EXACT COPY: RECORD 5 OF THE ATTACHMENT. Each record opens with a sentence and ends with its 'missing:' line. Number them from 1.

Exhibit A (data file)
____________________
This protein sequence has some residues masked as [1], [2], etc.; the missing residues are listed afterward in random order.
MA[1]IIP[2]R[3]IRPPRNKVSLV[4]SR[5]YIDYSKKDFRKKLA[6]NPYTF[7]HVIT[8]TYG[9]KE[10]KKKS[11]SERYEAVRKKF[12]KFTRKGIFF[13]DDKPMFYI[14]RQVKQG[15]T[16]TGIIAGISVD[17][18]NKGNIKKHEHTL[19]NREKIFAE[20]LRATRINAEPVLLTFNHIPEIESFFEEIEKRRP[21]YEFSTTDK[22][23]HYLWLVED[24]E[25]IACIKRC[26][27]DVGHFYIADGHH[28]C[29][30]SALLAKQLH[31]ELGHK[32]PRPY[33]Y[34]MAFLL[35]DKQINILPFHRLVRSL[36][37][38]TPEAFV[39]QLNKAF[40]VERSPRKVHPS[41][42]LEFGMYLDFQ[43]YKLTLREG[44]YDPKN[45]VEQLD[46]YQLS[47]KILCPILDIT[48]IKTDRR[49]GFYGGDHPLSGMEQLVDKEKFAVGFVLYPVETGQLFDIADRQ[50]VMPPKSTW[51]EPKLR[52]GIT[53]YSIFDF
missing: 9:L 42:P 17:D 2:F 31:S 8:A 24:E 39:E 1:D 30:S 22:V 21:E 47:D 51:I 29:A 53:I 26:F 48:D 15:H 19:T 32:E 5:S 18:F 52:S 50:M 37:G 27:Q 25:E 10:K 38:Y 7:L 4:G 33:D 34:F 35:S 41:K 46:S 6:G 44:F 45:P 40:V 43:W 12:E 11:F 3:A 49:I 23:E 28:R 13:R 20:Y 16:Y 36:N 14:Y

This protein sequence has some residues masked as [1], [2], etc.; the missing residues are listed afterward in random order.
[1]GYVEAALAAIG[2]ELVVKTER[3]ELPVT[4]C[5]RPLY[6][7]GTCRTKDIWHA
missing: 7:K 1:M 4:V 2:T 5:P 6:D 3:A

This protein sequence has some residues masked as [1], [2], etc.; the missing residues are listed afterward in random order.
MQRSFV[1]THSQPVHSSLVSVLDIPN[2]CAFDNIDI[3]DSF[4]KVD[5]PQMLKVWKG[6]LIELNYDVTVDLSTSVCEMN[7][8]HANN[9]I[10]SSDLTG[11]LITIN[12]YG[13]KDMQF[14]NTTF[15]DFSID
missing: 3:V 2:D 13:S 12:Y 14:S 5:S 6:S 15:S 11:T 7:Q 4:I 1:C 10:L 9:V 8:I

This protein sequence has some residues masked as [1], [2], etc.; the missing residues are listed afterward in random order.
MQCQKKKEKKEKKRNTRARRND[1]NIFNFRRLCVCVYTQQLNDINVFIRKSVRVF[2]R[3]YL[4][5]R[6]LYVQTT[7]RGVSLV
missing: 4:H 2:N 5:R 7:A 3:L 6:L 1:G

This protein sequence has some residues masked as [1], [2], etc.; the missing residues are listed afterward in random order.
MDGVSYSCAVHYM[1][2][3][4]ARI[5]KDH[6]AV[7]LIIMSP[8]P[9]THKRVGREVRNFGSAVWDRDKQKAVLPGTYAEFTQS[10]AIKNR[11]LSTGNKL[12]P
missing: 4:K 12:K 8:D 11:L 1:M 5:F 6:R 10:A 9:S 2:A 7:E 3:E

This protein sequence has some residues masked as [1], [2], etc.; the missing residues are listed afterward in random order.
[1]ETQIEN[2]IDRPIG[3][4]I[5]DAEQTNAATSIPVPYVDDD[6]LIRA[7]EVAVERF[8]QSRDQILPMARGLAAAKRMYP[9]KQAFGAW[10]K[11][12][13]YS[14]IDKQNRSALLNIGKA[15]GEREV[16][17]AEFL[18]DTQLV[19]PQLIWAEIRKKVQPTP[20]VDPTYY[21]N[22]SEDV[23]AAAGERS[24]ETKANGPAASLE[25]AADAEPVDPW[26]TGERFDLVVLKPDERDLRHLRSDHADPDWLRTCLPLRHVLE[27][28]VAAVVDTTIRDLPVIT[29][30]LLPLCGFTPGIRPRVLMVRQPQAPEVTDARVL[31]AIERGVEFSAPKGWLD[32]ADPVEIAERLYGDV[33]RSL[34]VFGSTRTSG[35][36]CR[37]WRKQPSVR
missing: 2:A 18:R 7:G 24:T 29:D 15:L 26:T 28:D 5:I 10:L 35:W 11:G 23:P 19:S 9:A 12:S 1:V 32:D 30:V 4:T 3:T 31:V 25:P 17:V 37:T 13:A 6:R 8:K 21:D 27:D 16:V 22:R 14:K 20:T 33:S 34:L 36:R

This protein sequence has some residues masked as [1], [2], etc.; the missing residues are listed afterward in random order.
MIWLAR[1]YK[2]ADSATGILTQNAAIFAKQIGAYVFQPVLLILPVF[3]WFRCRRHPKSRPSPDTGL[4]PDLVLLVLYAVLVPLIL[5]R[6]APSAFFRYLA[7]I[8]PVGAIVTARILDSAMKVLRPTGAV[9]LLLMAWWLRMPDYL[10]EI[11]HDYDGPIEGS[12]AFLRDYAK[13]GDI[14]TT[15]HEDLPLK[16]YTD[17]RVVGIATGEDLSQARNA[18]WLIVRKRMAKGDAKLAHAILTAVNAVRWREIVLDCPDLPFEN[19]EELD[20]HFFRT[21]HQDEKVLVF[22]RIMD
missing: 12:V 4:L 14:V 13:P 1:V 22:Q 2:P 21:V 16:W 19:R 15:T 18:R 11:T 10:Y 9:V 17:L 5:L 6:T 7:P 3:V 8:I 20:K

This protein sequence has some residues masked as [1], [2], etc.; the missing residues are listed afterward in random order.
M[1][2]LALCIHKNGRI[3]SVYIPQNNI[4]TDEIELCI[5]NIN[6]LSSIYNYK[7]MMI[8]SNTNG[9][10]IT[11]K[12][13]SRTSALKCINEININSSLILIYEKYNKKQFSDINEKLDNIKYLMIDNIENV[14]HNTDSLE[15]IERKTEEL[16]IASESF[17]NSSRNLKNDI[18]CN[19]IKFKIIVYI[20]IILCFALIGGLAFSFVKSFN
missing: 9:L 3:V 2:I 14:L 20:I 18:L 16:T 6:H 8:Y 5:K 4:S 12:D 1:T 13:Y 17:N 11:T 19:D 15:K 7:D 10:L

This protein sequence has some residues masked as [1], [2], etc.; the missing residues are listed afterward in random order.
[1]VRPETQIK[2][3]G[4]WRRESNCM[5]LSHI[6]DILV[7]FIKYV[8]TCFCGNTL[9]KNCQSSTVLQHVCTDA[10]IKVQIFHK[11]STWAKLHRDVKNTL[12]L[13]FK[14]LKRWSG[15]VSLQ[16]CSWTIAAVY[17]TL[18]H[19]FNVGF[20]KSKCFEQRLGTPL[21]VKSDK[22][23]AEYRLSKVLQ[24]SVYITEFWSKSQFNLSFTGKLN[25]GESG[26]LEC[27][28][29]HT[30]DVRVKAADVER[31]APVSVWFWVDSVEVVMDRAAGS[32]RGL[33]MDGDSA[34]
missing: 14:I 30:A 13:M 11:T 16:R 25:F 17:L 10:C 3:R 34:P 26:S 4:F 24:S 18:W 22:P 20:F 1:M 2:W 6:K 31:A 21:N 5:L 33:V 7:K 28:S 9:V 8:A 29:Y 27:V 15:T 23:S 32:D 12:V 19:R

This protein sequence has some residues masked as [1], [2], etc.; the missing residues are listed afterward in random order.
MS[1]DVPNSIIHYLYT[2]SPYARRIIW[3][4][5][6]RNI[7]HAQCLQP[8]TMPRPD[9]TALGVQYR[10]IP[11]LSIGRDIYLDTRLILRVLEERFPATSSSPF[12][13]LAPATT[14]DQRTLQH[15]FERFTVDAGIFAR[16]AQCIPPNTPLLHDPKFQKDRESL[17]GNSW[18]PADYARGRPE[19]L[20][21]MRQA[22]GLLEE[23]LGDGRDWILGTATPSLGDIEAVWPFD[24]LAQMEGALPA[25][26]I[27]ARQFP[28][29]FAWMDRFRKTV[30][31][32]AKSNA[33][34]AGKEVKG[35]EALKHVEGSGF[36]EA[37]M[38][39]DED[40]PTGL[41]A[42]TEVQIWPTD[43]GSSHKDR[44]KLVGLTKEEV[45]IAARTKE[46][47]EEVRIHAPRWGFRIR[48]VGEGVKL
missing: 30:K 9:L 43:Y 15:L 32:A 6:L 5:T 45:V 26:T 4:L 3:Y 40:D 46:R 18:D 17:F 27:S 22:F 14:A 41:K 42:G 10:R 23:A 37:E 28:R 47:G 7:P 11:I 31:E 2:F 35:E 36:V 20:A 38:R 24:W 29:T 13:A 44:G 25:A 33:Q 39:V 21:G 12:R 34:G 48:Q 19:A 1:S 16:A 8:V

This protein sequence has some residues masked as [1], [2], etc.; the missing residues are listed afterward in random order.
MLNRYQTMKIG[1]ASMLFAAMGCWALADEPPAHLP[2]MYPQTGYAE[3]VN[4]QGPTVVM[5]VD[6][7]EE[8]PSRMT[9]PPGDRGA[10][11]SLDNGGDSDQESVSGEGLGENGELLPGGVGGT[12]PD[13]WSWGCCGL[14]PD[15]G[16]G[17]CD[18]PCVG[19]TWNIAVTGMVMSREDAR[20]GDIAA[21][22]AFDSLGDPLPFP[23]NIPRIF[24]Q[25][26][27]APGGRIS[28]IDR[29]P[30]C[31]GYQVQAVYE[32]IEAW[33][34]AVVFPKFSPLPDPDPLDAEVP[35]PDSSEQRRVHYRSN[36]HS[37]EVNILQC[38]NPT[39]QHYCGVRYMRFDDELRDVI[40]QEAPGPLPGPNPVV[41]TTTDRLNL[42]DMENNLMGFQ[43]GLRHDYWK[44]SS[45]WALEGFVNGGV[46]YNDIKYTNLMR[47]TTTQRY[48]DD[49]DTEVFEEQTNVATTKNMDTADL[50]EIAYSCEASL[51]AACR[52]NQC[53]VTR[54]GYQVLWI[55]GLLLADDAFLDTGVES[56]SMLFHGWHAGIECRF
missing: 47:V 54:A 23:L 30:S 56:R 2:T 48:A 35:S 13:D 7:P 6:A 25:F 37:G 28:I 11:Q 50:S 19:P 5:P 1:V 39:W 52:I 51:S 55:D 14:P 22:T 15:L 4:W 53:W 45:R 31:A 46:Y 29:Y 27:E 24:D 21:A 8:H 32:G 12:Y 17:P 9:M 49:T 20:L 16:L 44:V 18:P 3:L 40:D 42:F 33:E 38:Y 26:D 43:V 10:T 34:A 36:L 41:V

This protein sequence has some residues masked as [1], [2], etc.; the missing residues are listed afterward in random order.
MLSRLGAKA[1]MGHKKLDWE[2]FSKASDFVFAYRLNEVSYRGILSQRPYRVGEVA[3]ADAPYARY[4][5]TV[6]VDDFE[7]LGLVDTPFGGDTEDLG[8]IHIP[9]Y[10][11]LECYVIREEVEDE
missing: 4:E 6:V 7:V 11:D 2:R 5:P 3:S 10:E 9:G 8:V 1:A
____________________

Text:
This protein sequence has some residues masked as [1], [2], etc.; the missing residues are listed afterward in random order.
MDGVSYSCAVHYM[1][2][3][4]ARI[5]KDH[6]AV[7]LIIMSP[8]P[9]THKRVGREVRNFGSAVWDRDKQKAVLPGTYAEFTQS[10]AIKNR[11]LSTGNKL[12]P
missing: 4:K 12:K 8:D 11:L 1:M 5:F 6:R 10:A 9:S 2:A 7:E 3:E